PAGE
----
We love sharing the stories of those who make up our dynamic City. Our first interview is with photographer and all round creative Agnese Sanvito.
What’s your daily routine like? I don’t really have a regular routine as every day I’m in a different place, which is an aspect I love about working as a photographer. Photographing new projects and events in architecture all across London gives me the possibility to discover new spaces and have access to buildings usually closed to the public.
What artists are you listening to at the moment? When I work at my desk editing the images I listen to Lauren Laverne on BBC6 Music. She’s really witty and on her programme there is always a great variety of music.
Why do you like working in the City? I love the combination of old and new in the City. There is a cluster of modern skyscrapers sitting in the roman and medieval layout of streets and alleys. Once you get off the main streets you can get lost in a whole new world of secret passages and coming across unexpected gardens, little pubs and always finding new perspectives for photography. The City is also a great space for people watching. I’m always amused by the odd eccentricities of the English wearing a dark suit with bright colourful socks and eccentric ties and cuff links.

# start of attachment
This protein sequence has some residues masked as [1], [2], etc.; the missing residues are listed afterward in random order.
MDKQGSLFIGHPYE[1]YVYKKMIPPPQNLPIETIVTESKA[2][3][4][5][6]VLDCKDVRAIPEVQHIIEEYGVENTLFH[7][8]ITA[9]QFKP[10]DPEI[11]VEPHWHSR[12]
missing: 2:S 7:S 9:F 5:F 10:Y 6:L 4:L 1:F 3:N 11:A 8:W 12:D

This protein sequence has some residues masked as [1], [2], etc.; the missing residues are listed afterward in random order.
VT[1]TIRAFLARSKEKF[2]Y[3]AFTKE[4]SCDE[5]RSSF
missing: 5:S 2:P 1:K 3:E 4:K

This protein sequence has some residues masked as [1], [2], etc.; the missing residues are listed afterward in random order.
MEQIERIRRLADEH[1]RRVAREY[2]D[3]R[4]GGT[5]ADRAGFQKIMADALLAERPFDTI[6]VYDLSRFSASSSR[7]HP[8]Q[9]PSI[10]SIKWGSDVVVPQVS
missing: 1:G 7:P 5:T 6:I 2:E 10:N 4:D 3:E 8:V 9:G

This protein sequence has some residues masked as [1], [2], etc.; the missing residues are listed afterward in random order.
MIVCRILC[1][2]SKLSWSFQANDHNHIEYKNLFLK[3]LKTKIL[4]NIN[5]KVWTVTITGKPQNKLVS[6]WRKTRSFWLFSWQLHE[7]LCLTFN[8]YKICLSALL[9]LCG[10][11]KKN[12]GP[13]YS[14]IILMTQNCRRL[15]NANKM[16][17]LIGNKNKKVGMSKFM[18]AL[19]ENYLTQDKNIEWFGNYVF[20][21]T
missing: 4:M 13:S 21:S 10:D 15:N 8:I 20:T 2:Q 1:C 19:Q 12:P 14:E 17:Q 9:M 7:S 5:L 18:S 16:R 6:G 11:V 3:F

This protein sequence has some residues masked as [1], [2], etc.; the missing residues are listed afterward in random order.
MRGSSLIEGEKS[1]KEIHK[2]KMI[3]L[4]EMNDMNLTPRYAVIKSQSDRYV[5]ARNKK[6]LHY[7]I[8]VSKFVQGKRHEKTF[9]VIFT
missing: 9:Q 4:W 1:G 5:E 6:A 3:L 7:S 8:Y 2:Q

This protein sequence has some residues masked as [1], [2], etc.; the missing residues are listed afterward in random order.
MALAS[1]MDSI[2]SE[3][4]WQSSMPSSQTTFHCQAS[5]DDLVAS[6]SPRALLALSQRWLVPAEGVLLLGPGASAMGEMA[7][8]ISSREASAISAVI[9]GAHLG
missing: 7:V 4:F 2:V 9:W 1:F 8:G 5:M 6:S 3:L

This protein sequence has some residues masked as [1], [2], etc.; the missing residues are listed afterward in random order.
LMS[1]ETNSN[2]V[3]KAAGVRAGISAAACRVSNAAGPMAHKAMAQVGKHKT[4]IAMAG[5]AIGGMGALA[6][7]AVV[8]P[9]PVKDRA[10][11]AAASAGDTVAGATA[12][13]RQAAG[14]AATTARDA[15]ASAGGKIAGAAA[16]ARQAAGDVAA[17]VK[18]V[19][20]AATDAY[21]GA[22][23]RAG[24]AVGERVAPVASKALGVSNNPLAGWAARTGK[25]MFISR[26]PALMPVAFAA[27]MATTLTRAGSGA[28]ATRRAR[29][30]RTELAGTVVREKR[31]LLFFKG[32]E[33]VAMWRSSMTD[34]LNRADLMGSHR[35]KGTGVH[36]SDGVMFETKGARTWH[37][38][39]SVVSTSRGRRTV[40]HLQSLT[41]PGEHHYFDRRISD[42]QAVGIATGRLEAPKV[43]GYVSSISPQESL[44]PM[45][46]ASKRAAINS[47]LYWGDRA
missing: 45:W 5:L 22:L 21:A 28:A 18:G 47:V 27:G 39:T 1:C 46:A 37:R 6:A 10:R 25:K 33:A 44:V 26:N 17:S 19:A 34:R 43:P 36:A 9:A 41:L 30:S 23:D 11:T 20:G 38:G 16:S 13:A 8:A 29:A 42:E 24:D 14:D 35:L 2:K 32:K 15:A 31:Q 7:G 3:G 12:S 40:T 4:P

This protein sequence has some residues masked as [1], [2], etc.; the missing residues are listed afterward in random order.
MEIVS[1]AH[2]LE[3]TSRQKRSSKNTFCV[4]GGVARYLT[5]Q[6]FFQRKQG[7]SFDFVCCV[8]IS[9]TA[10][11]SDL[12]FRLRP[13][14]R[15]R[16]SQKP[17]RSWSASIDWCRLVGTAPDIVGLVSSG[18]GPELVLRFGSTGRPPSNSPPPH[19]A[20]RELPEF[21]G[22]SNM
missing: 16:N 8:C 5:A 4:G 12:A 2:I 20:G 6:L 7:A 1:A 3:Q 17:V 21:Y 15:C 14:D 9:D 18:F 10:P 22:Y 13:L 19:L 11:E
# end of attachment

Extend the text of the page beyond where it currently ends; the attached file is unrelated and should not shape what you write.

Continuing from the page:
What is your favourite place to visit in the Square Mile? The area outside the Aviva Building (corner of Leadenhall street and St Mary Axe) is really interesting. From the same point you can see the Leadenhall Building, the Lloyds Building, the Willis Building and The Gherkin and you feel at the centre of these powerful new buildings. Especially in the evening it’s so magical! At the same time just a short walk away there is the traditional and lively Leadenhall market where City workers and visitors mix in the local eateries and drinking establishments.
Do you have any special collaborations coming up? I’m currently working on a book with Prestel Publishing called New Architecture London featuring iconic buildings from the world’s most celebrated architects. Many of these such as OMA’s New Court Rothschild Bank and Jean Nouvel’s One New Change are in the City.
Are there any other London photographers you admire? Simon Norfolk is my favourite London based photographer. Influenced by the Romanticism in the way he captures the light, he applies it to politically and socially charged topics. In a more specific architectural field, Hélène Binet captures the best architecture in a very artistic way by playing with light and geometry.
- Interview by Deborah Ajia